Fantasy Baseball Draft Strategy 2012: 4 Streaky Hitters You Must Avoid
Fantasy baseball owners beware: Don't fall for the seemingly incredible 2011 statistics of players like Melky Cabrera and others. Sure, they had great seasons last year. But they're still streaky hitters.
As each new session of fantasy baseball nears, fans fall in love with players who produced so significantly last year that they must be hot commodities now. If they don't snag them early, the thinking goes, someone else definitely will.
Here's a look at four players who will lead you to believe they're going to do wondrous things for your squad, only to have you shaking your head in regret.
Last season, Cabrera hit a very impressive .305 with over 200 hits, 18 home runs and 87 RBI. Unfortunately, it's the first time since 2006 that he hit over .275.
2011 was also only the second time he's ever hit double-digit home runs.
Cabrera is too inconsistent to draft early.
Consider the fact that, as the next big New York Yankee outfielder, the Yankees were comfortable shipping him to the Atlanta Braves. The Braves didn't see enough to consider him a necessity, as they traded him to the Royals, and even after last year's dazzle, the Kansas City Royals traded him.
They wisely capitalized on Cabrera at his highest value. You won't receive the same in return.
Toward the middle of the draft, or even late in the draft, you might look at big-name players still on the board that most have given up on. You may consider players who once had thunder and could be a terrific steal for your roster.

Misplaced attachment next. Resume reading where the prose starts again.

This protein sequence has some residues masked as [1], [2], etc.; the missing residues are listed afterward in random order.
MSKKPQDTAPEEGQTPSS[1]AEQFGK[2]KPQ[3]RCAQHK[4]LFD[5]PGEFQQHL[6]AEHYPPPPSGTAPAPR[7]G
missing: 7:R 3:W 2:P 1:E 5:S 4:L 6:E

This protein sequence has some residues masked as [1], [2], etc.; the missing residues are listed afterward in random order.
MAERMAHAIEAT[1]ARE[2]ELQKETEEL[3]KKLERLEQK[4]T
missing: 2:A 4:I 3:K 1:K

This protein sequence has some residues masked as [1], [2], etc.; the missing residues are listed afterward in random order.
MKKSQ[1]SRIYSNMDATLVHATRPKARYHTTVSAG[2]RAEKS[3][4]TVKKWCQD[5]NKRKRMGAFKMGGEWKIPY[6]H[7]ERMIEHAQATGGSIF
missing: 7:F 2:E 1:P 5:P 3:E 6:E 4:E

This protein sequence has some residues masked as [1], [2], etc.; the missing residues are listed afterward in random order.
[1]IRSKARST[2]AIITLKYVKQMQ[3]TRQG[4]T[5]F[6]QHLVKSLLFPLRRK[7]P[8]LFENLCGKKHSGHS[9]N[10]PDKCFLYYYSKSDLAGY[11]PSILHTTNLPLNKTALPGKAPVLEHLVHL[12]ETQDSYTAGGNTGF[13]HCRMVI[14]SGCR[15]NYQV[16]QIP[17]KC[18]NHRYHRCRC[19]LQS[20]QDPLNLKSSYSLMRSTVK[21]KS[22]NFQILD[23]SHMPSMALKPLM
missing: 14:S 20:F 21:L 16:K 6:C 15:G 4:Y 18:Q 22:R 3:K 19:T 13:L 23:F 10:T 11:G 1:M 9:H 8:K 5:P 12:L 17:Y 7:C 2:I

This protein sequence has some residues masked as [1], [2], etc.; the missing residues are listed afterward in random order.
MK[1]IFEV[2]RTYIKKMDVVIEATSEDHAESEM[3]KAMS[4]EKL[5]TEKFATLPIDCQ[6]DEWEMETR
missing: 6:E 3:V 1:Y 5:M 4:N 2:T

Alex Rios is not that guy.
He has the power to put up double-digit home runs and the speed to eclipse 20 stolen bases. But he's too streaky to be trusted.
Furthermore, the Chicago White Sox are likely sellers by the trade deadline, which means Rios may find a new home.
Selecting a player facing questions about whether or not his new digs can provide a rebirth just isn't worth the trouble. After all, Chicago was supposed to be the rebirth.
It might be tempting to think Corey Hart, the Milwaukee Brewers' next-most-powerful slugger after Ryan Braun, is the guy who steps up in Prince Fielder's absence.
Erase those feelings now.
Hart can't be trusted due to inconsistencies in nearly every category.
A .280 average is respectable, but Hart has shown the propensity to hit at the .260 level in back-to-back seasons as well. His home runs are all over the place as well. Since 2008, he's hit 20, 12, 31 and 26, respectively.
His runs batted in show the same up-and-down trend. Since 2008, Hart has produced 91, 48, 102 and 63 RBI, respectively.
Hart's biggest issue is his health (no pun intended). He has had a difficult time staying on the field throughout his career. In an eight-year career, he's played a full season just once.
Cuddyer had such a good season in 2011 that he garnered a three-year, $31.5 million contract from the Colorado Rockies.
Like the Rockies, fantasy owners are salivating at the idea of Cuddyer in Major League Baseball's most hitter-friendly park, Coors Field.
First, Cuddyer is coming off a season in which injuries reduced his time to 139 games. He's going to be 33 years old this season, so fantasy owners should question how he will rebound in 2012.
Not only is injury a concern, but Cuddyer is switching teams for the first time in his career. Likewise, he makes the jump from the American League to the National League. Nearly every pitcher in the AL Central lacking the last name Verlander is streaky.
In 2012, Cuddyer will match his talents on a regular basis against guys like Tim Lincecum, Matt Cain, Clayton Kershaw and Ian Kennedy.
Good luck to him.
And good luck to you if you fall for it and draft him.
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